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Old 05-10-2003, 07:59 PM
Siobhan Perricone
 
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As a sort of a break from things, we've been eating out a fair amount this
last week. Our anniversary was last Monday, and we just took the weekend
"off". It has seemed to me that the meals we had were decent. Certainly
not bad, but, well, one place had mashed potatoes that really needed help.
How can they justify charging me $25 for an entree that has completely
uninteresting mashed potatoes? Ok, maybe they were trying to recreate some
British thing (the place we had this at bills itself as high end British
fare).

Maybe that's what it was. These were British mashed potatoes. But they
*really* needed some butter, maybe a bit of cream. They were sooooo bland.
I've never bought the idea that British food is bland. The individual beef
wellington I had was wonderful, maybe that's what I was paying $25 for, but
I was just disappointed that everything wasn't spectacular. My husband
didn't care for his sausages and mash. Again, bland mashed tatties, and
the sausages were too herby. Not gristley or anything, just not a flavour
he appreciated. Though, honestly, they were probably good sausages, just
not to his taste. We had lovely carmelized pirogies with a balsamic sauce
as appetizers, but the hoison sauce on the wild boars ribs was, eh... the
ribs themselves were just eh. The onion soup was actually disappointing.
For what I paid for it, I expected a LOT more cheese on it. I get more
cheese on onion soup at the family restaurants around here.

Maybe I'm just a visigoth and I can't appreciate the foods properly.

--
Siobhan Perricone
"Ok, I know a whole generation has been raised on a notion of
multiculturalism. That all civilisations are just different.
No, not always. Sometimes things are better. Rule of law
is better than autocracy and theocracy. Equality of the
sexes - Better. Protection of minorities - Better. Free
speech - Better. Free elections - Better. Free appliances
with large purchases - Better. Don't get so tolerant that
you tolerate intolerance." - Bill Maher

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Old 06-10-2003, 03:53 PM
jmcquown
 
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Siobhan Perricone wrote:
As a sort of a break from things, we've been eating out a fair amount
this last week. Our anniversary was last Monday, and we just took
the weekend "off". It has seemed to me that the meals we had were
decent. Certainly not bad, but, well, one place had mashed potatoes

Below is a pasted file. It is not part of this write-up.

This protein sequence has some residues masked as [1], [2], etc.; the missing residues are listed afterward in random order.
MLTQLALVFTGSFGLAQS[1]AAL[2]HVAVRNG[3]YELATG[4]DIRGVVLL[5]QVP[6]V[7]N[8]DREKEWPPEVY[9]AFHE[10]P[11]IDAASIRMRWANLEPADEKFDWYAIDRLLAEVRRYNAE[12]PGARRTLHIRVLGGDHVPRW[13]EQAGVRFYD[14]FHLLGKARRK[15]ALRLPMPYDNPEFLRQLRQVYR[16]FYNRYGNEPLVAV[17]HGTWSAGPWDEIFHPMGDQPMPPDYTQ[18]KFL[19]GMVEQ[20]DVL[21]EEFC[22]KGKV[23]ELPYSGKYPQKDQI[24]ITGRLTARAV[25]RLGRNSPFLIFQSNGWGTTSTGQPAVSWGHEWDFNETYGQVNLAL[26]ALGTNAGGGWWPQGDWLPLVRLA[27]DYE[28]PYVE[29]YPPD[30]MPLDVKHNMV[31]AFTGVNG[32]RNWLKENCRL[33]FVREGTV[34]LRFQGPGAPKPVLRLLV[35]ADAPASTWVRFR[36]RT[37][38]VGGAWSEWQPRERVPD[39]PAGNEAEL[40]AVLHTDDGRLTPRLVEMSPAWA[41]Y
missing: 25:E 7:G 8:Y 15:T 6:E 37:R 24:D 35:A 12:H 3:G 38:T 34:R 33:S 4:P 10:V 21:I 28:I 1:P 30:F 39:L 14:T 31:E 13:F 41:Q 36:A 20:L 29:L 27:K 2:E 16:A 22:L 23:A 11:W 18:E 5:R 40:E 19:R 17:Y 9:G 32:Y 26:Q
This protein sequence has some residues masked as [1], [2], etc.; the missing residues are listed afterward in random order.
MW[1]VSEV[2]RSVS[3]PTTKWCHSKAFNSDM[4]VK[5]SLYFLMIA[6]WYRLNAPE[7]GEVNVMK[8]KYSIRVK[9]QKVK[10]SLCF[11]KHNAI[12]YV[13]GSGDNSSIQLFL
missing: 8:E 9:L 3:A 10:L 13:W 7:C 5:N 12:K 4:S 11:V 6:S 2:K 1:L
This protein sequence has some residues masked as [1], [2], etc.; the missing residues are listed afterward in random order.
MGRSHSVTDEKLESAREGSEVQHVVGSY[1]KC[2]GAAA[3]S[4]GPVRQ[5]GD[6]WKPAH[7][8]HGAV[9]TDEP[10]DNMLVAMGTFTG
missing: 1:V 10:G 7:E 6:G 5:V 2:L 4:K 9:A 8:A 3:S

that really needed help. How can they justify charging me $25 for an
entree that has completely uninteresting mashed potatoes?

(snip)

Can't quite see myself ordering mashed potatoes in a "fancy" restaurant.
This probably came as a side to the individual Wellington you mentioned.
(Glad that was good!) Mashed potatoes is something I expect from a
homestyle diner. I'm not surprised you were disappointed; perhaps they
haven't figured out how to dumb down and make decent mashed 'taters with
yes, plenty of butter and cream, and don't hold back on the salt & pepper!

Jill


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Old 06-10-2003, 08:22 PM
Karen O'Mara
 
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Siobhan Perricone wrote in message . ..
Again, bland mashed tatties, and
the sausages were too herby. Not gristley or anything, just not a flavour
he appreciated. Though, honestly, they were probably good sausages, just
not to his taste. We had lovely carmelized pirogies with a balsamic sauce
as appetizers, but the hoison sauce on the wild boars ribs was, eh... the
ribs themselves were just eh.


Plain mashed potatoes are to compliment the accompanying meat. If the
potatoes were fancy, they'd fight the other flavors.

Plain potatoes have a place and time.

Karen
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Old 06-10-2003, 09:02 PM
PENMART01
 
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(Karen O'Mara) writes:

Plain mashed potatoes are to compliment the accompanying meat. If the
potatoes were fancy, they'd fight the other flavors.

Plain potatoes have a place and time.


Fresh dug potatoes are always best prepared and eaten as plain as possible,
preferably with nothing added (perhaps a bit of salt, but not even that is
necessary)... people who gussy up their spuds either don't really like the
taste of potatoes (good spuds taste earthy) or have never had the pleasure of
eating freshly dug spuds... old storage and/or diseased spuds need all the
condiments they can get to become palatable... so if yer gonna salt, butter,
cheese, pepper, chive, cream, egg, bacon, parsley, etc. them, then you may as
well eat dyhys... at least those were fresh dug and disease-free when